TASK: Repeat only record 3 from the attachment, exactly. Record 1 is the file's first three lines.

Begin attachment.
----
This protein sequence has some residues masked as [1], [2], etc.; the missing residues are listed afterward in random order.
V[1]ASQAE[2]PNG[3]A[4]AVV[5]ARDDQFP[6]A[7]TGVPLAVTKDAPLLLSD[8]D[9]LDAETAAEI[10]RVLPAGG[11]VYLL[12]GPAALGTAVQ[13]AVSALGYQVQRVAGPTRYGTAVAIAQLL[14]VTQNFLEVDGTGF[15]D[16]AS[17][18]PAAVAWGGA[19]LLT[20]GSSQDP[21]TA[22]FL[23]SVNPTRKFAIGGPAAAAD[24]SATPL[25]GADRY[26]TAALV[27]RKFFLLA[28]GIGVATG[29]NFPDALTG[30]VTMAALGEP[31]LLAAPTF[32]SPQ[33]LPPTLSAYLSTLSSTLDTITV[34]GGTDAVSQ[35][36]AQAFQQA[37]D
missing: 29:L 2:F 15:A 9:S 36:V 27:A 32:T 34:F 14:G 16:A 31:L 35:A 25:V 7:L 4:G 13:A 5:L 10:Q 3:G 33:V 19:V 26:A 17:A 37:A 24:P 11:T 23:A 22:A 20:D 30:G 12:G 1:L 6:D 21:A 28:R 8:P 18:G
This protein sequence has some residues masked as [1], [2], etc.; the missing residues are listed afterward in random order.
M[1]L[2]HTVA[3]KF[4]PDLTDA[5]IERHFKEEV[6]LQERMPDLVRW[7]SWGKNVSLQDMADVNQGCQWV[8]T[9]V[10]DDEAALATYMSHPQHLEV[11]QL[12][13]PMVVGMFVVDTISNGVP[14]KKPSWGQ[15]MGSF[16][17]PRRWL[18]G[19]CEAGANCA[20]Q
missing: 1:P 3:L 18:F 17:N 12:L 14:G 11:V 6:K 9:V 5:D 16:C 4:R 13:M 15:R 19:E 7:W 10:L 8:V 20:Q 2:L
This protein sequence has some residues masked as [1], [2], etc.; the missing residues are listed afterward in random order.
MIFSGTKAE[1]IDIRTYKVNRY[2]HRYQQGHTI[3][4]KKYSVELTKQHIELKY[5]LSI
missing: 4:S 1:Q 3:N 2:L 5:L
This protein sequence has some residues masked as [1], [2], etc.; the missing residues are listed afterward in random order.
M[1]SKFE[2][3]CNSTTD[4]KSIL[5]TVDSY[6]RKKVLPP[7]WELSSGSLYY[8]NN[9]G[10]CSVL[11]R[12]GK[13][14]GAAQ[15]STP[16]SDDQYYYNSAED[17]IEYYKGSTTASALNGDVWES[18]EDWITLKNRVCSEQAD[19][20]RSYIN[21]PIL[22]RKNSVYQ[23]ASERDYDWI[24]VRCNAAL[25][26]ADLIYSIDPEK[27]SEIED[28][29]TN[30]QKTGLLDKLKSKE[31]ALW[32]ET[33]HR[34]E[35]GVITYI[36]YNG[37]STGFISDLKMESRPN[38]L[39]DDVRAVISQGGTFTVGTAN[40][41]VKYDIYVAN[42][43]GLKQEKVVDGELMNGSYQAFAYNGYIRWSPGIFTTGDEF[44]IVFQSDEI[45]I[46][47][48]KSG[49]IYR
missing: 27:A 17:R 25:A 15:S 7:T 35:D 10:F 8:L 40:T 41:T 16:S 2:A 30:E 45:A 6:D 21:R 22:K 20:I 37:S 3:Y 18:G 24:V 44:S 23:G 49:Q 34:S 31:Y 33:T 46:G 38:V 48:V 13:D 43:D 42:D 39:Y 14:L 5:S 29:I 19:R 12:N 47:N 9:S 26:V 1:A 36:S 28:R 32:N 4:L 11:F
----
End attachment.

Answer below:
This protein sequence has some residues masked as [1], [2], etc.; the missing residues are listed afterward in random order.
MIFSGTKAE[1]IDIRTYKVNRY[2]HRYQQGHTI[3][4]KKYSVELTKQHIELKY[5]LSI
missing: 4:S 1:Q 3:N 2:L 5:L